The opening of the Venice Biennale is like Glastonbury for the over
25s, with the same concerns about blagging a pass or sneaking through
the hole in the fence behind the British Pavilion. This year the
biennale went a cool 3.5 million euros over budget with not a lot to
show for the extra expense. The Arsenale was a huge shed of trite war
schlock, painting and drawing. The highlights were the photos of
decorated New York gravestones by Jan Christian Braun and the African
Pavilion. An existing collection rather than this year's selected
artists, it was well laid out and had some very strong work, including
pieces by Basquiat, Ofili and Warhol, cited as being from the U.S.A.,
Britain/Nigeria and the U.S.A. respectively. Who shows where? What are
the criteria? Is it like playing in the World Cup or for Chelsea? Is
this going to cause problems for The New Forest Pavilion? These artists
raise questions about nationality and origin and an African Pavilion
raises other obvious questions like who gets one and why. China at the
end of the block have managed to acquire a permanent space but have yet
to show anything that can hold its own against the rows of huge oil
silos inside it. A square metre of marble in the Hong Kong Pavilion was
to be moved there later in the weekend to celebrate the anniversary of
the power transfer. Neither Tibet nor Taiwan are expected to extend
this symbolic action.
Over at the Italian Pavilion there are more dull squares of paint. Even Kara Walker failed to excite: transforming her exquisite colonial cut-outs into a film that was all a bit obvious. Bruce Nauman's fountains had water gushing from the lips of a cast face, pouring gallon after gallon of liquid down the invisible gullet. Sophie Calle's mum was there in spirit. She died after the invitation to show was received so a film of her while she was still alive is shown in the space.
The Irelands, Northern and Eire (sharing a building for a positive message) the Welsh and the Scottish all had their parties on the same night (a rather less positive message).The rumours were flying. 'X is full, Y is over, and Z is out of booze'. Scotland was Z, running out of prosecco by 10.30 with a bland show and worse canapés. Circles of white bread are poor and typical fare; if they're going to be crap make them yours. What about little bits of deep fried mars bar on sticks?
Pavilions come and go. Afghanistan aren't there this year and the Manchester Pavilion never showed up but that's just a neon sign in a bar anyway. Sheffield was an A5 book and even New Zealand decided it would look better on paper. France didn't but should have done. More Calle, this time a letter from her ex analysed and interpreted by women working in different fields. It was an intimate experience that would have worked better in print than in a huge room full of people. Germany kept the crowd outside in a huge queue and let people dribble in one by one. It wasn't necessary and smacked of the pointless London clubbing hype of the 1990s. Their party with the Scissor Sisters playing was easier to get into and visually more interesting, playing in an aerodrome that looked like an Ed Rusha painting.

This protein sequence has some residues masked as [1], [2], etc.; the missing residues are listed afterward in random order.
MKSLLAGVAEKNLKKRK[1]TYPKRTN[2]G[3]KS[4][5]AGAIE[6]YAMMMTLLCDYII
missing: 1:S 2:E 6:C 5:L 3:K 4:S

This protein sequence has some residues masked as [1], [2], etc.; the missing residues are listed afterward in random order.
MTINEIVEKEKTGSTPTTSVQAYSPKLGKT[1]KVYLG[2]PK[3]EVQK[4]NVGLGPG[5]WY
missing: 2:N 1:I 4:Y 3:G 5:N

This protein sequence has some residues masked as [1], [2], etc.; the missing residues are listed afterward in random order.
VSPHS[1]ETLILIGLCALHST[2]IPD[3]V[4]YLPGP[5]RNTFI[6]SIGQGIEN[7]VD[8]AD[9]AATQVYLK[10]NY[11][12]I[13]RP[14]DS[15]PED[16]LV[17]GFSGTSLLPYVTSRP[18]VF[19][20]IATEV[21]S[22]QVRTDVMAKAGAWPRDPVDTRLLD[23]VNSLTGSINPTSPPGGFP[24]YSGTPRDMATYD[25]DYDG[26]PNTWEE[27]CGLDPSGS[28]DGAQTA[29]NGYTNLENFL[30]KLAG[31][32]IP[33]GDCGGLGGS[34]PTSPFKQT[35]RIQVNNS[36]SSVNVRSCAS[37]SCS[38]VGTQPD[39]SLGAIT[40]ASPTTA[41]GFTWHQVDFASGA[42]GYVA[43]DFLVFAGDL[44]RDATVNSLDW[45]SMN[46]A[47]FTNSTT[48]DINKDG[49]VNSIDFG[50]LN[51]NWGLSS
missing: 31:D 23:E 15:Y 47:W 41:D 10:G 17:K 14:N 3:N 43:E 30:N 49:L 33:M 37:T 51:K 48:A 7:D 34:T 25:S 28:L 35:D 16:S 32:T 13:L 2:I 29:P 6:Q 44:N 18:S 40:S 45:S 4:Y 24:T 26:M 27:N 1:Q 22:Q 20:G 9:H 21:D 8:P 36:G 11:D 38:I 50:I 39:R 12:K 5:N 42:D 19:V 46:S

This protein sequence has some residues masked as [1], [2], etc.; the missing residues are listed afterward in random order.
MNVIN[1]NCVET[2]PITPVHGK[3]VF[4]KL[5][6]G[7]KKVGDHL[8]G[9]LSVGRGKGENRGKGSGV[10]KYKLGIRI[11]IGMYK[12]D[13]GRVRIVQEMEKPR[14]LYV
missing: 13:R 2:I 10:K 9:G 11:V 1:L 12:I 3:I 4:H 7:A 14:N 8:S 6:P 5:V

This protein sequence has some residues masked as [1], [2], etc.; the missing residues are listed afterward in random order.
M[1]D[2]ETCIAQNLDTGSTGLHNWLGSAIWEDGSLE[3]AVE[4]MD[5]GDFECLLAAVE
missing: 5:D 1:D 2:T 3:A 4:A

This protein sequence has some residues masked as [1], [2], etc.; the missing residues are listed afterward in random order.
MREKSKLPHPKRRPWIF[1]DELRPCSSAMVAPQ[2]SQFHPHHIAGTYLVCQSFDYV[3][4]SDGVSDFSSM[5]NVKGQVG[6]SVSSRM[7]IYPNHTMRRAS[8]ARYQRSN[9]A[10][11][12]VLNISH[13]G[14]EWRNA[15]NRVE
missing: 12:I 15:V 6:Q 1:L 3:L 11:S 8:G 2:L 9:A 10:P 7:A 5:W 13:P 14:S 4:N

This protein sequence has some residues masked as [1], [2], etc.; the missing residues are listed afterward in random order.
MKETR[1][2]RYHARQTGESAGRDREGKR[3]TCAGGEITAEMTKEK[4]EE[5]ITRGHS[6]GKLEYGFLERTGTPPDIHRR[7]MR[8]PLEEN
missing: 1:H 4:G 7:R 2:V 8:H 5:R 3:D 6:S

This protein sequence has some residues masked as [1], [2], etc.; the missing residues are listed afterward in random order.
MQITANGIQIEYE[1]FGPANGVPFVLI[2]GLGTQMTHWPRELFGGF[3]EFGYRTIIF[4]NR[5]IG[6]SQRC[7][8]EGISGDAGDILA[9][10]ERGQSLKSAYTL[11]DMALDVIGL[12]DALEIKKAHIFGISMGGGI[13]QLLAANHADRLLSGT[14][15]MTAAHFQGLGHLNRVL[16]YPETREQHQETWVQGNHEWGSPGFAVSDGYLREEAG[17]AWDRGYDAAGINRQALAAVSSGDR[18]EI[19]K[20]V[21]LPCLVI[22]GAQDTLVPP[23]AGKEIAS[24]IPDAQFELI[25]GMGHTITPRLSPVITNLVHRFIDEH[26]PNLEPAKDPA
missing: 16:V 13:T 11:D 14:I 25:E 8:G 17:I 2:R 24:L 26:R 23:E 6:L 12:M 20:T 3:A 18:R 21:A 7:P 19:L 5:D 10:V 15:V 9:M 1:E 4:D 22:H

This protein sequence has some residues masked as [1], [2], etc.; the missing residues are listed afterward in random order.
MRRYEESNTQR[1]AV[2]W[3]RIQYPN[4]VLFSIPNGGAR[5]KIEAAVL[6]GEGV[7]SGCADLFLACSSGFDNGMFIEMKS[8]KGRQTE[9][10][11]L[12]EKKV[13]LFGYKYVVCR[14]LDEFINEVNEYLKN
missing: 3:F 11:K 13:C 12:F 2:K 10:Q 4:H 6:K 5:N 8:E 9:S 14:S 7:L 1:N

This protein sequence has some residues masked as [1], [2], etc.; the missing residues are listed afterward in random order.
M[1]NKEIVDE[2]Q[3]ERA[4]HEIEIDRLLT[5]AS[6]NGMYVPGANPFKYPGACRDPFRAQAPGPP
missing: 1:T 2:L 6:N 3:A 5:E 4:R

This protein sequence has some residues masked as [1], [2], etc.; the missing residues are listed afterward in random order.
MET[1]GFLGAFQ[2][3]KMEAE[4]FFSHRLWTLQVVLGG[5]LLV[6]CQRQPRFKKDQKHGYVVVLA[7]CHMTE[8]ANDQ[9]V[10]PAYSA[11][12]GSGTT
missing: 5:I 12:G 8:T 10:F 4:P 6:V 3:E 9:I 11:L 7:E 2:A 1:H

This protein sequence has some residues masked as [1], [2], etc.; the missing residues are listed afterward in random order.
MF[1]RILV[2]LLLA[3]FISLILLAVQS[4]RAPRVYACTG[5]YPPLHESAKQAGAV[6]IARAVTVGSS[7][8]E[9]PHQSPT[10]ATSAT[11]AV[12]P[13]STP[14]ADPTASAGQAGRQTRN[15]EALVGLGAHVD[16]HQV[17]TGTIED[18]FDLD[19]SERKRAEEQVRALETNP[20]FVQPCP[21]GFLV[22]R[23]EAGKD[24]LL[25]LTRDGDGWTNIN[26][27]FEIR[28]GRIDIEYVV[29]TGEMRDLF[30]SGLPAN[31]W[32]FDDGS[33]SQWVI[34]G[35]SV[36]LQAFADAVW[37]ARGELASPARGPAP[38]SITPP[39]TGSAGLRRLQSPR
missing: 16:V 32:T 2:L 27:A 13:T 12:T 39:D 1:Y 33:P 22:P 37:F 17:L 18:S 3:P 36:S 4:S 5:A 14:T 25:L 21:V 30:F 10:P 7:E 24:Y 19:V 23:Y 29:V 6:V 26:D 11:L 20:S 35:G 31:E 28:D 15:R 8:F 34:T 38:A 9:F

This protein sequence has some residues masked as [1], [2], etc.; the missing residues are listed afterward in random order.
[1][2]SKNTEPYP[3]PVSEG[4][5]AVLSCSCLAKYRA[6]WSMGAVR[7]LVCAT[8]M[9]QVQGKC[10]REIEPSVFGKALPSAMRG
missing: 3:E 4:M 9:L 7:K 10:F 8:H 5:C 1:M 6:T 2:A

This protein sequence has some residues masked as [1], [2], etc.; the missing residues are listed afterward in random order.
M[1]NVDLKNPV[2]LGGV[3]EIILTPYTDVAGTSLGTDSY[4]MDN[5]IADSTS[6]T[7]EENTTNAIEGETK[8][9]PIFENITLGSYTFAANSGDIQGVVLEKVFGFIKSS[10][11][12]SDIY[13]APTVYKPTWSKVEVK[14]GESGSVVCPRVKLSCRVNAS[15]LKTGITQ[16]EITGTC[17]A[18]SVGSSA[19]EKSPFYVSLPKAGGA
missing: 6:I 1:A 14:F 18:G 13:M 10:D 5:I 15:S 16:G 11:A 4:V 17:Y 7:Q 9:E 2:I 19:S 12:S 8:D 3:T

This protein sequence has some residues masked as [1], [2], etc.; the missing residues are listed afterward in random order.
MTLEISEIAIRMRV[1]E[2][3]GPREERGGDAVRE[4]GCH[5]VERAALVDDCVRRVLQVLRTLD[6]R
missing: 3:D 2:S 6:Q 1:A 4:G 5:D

There was a lot of neon kicking about this year and the nu-rave aesthetic could be seen all over. Taiwan did it best with day-glo water, U.V. lights and inflating cones. A lot of other work seemed to use the technology just because it was there. Early 1980s computer graphics continued the retro look and here AES+F's three-screen animation in the Russian Pavilion of children with guns and trains and lorries slowly crashing came out on top.
Estonia was showing the work of Marko Mäetamm and his lo-fi films in which he murders his entire family but that aside there was little fun to be had. The whole biennale felt staid and commercial with no performance, no fanfare and not half enough foolishness, understandable for an art-fair but not here. David Altmejd over in Canada bucked the trend with a glitzy, exuberant show with mirrors, sad, stuffed animals with unusual genitals and gold chain. Holland was showing the brilliant, ambiguous films of Aernout Mik. Like a half-arsed reconstruction of a martial law training exercise the actors wrestle each other, bark orders, play air guitar and eat sandwiches. Korea was showing the quasi-archaeological skeletons of cartoon figures, Bugs Bunny et al produced by Hyungkoo Lee and his attempts to come to terms with 'undersized Asian male complex'.
Nothing demonstrated how old fashioned the event was than the American Pavilion this year. Rather than take a chance and try for something lively and exciting with a living artist they plumped for the safety of Felix Gonzalez Torres, oh how the climate has changed. Giving away reams and reams of free posters may once have been utopian and democratic it now highlights the extreme wastefulness of the event. Every bin contains a poster or two, the billion cups for free water are all plastic and unrecycled, every pavilion gives another ream of paper, another book, another bag. Now maybe we can accept the tradition of the national pavilions but if there is one place in the world that should be sorting out the environmental end of the event it should be Venice.